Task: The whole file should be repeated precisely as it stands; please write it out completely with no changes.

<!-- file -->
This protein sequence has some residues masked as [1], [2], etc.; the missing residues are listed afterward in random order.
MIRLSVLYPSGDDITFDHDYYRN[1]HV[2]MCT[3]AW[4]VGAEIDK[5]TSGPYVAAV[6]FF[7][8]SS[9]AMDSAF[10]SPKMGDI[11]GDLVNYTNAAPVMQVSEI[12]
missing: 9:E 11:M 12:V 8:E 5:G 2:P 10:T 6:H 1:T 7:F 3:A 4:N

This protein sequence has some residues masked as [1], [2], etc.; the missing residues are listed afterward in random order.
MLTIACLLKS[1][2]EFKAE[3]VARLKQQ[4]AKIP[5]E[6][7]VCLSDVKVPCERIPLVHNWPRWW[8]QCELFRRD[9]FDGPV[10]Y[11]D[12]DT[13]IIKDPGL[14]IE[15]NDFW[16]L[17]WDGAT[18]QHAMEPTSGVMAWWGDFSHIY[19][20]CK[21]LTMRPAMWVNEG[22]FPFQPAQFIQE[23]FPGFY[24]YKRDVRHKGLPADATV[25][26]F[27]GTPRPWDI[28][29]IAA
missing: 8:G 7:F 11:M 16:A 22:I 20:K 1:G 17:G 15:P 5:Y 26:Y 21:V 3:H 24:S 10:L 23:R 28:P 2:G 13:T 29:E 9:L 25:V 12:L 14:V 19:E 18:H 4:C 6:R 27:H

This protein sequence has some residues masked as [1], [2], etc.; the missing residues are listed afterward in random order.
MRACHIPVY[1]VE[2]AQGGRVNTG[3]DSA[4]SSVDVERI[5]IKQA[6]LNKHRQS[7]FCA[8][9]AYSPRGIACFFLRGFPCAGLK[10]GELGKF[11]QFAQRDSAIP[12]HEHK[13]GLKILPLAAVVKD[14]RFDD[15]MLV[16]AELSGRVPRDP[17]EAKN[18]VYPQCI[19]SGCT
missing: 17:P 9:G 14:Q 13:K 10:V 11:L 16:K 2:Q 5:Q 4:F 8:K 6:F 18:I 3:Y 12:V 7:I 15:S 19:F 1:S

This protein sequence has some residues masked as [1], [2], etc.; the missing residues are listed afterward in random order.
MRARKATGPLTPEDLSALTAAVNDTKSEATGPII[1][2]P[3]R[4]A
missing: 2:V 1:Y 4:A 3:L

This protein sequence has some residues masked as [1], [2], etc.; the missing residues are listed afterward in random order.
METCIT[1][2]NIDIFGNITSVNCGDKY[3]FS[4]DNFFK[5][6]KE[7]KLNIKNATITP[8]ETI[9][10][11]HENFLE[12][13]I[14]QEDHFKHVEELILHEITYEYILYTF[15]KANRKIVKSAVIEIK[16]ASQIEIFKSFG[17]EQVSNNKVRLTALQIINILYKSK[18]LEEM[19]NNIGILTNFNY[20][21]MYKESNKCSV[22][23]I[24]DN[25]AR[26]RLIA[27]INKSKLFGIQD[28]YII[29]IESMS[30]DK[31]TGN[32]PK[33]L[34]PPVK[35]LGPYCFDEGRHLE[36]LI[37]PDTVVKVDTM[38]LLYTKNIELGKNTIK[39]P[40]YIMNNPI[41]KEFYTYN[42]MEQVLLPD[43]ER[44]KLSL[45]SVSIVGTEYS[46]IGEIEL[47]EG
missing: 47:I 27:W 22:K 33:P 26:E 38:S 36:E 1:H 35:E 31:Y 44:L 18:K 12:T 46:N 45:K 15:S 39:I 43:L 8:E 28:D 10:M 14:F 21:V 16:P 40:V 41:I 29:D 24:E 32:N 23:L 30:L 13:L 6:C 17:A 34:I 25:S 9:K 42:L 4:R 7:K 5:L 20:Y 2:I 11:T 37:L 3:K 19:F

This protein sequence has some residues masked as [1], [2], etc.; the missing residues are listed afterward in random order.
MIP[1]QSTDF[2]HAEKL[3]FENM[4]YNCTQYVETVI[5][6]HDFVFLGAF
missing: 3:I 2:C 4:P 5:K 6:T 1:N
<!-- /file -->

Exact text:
This protein sequence has some residues masked as [1], [2], etc.; the missing residues are listed afterward in random order.
MIRLSVLYPSGDDITFDHDYYRN[1]HV[2]MCT[3]AW[4]VGAEIDK[5]TSGPYVAAV[6]FF[7][8]SS[9]AMDSAF[10]SPKMGDI[11]GDLVNYTNAAPVMQVSEI[12]
missing: 9:E 11:M 12:V 8:E 5:G 2:P 10:T 6:H 1:T 7:F 3:A 4:N

This protein sequence has some residues masked as [1], [2], etc.; the missing residues are listed afterward in random order.
MLTIACLLKS[1][2]EFKAE[3]VARLKQQ[4]AKIP[5]E[6][7]VCLSDVKVPCERIPLVHNWPRWW[8]QCELFRRD[9]FDGPV[10]Y[11]D[12]DT[13]IIKDPGL[14]IE[15]NDFW[16]L[17]WDGAT[18]QHAMEPTSGVMAWWGDFSHIY[19][20]CK[21]LTMRPAMWVNEG[22]FPFQPAQFIQE[23]FPGFY[24]YKRDVRHKGLPADATV[25][26]F[27]GTPRPWDI[28][29]IAA
missing: 8:G 7:F 11:M 16:A 22:I 20:K 1:G 17:G 15:P 5:Y 26:Y 21:V 3:H 24:S 10:L 23:R 28:P 2:G 13:T 29:E 9:L 25:V 12:L 14:V 19:E 18:H 4:C 6:R 27:H

This protein sequence has some residues masked as [1], [2], etc.; the missing residues are listed afterward in random order.
MRACHIPVY[1]VE[2]AQGGRVNTG[3]DSA[4]SSVDVERI[5]IKQA[6]LNKHRQS[7]FCA[8][9]AYSPRGIACFFLRGFPCAGLK[10]GELGKF[11]QFAQRDSAIP[12]HEHK[13]GLKILPLAAVVKD[14]RFDD[15]MLV[16]AELSGRVPRDP[17]EAKN[18]VYPQCI[19]SGCT
missing: 17:P 9:G 14:Q 13:K 10:V 11:L 16:K 2:Q 5:Q 4:F 8:K 6:F 18:I 3:Y 12:V 7:I 15:S 19:F 1:S

This protein sequence has some residues masked as [1], [2], etc.; the missing residues are listed afterward in random order.
MRARKATGPLTPEDLSALTAAVNDTKSEATGPII[1][2]P[3]R[4]A
missing: 2:V 1:Y 4:A 3:L

This protein sequence has some residues masked as [1], [2], etc.; the missing residues are listed afterward in random order.
METCIT[1][2]NIDIFGNITSVNCGDKY[3]FS[4]DNFFK[5][6]KE[7]KLNIKNATITP[8]ETI[9][10][11]HENFLE[12][13]I[14]QEDHFKHVEELILHEITYEYILYTF[15]KANRKIVKSAVIEIK[16]ASQIEIFKSFG[17]EQVSNNKVRLTALQIINILYKSK[18]LEEM[19]NNIGILTNFNY[20][21]MYKESNKCSV[22][23]I[24]DN[25]AR[26]RLIA[27]INKSKLFGIQD[28]YII[29]IESMS[30]DK[31]TGN[32]PK[33]L[34]PPVK[35]LGPYCFDEGRHLE[36]LI[37]PDTVVKVDTM[38]LLYTKNIELGKNTIK[39]P[40]YIMNNPI[41]KEFYTYN[42]MEQVLLPD[43]ER[44]KLSL[45]SVSIVGTEYS[46]IGEIEL[47]EG
missing: 47:I 27:W 22:K 33:P 26:E 38:S 36:E 1:H 35:E 31:Y 44:L 18:K 12:T 46:N 45:K 15:S 39:I 43:L 8:E 28:D 10:M 14:F 21:V 16:P 40:V 41:I 29:D 24:E 32:N 23:L 30:L 13:L 6:C 17:A 34:I 25:S 9:K 42:L 4:R 7:K 5:L 20:Y 2:I 11:T 37:L 3:K 19:F

This protein sequence has some residues masked as [1], [2], etc.; the missing residues are listed afterward in random order.
MIP[1]QSTDF[2]HAEKL[3]FENM[4]YNCTQYVETVI[5][6]HDFVFLGAF
missing: 3:I 2:C 4:P 5:K 6:T 1:N